Amid continued heat advisories across the state, the Electric Reliability Council of Texas asked Texans on July 13 to voluntarily conserve energy—for the second time in three days.

Texans are asked to conserve energy from 2-9 p.m. This may include turning up the temperature in homes, limiting the use of major appliances and turning off lights.

The previous conservation appeal was issued July 11. Texans successfully helped conserve energy, ERCOT said.

According to data shared by the council, Texans reduced their energy use by nearly 500 megawatts between 1:56-2 p.m. July 11, allowing ERCOT to meet record power demand during high temperatures.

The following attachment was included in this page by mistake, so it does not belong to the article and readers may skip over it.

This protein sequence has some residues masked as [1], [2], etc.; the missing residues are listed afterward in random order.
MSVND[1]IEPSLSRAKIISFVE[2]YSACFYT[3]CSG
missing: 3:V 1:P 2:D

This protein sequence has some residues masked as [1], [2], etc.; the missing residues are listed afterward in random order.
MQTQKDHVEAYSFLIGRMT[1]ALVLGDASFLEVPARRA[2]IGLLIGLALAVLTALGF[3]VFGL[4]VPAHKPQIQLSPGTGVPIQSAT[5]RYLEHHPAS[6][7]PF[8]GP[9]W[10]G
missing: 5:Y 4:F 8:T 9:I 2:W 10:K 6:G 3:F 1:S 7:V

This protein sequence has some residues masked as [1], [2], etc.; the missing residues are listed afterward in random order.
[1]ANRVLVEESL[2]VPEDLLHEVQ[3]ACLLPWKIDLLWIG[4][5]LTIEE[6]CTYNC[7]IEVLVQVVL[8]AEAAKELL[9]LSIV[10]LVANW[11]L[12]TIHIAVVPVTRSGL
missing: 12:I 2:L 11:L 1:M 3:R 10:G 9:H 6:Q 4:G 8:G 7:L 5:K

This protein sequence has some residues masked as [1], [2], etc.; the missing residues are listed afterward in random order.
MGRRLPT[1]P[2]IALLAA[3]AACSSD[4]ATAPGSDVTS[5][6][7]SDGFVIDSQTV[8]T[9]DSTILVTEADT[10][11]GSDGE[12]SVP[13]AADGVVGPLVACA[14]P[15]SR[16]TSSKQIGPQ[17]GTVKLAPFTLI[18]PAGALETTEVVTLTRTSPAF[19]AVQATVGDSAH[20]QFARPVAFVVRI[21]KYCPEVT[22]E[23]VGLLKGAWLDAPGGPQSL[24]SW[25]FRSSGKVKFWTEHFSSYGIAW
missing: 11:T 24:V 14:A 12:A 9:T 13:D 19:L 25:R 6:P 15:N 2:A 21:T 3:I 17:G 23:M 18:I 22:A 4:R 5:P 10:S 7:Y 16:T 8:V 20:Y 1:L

On July 12, an “unofficial” demand record was set with 78,419 megawatts of power used in one day, an ERCOT spokesperson told Community Impact Newspaper in an email. This is also the record for July, which was previously set July 11 with 78,264 megawatts used.

A conservation appeal is issued when energy reserves are expected to fall below 2,300 megawatts for at least 30 minutes, according to a news release.

As of 1 p.m. July 13, there was enough power available to meet the demand, according to ERCOT’s grid and market dashboard.

ERCOT emphasized in the release that the conservation appeal does not extend past 9 p.m. July 13. If additional conservation is necessary, ERCOT will issue a new appeal. The conservation appeal is voluntary and is not an emergency alert.

In 2021, the Texas Legislature passed several bills to help prepare the power grid for emergencies and prevent massive spikes in electricity prices like what happened as a result of Winter Storm Uri.

Officials from ERCOT and the Texas Public Utility Commission expressed confidence in the strength of the power grid during a May 17 news conference.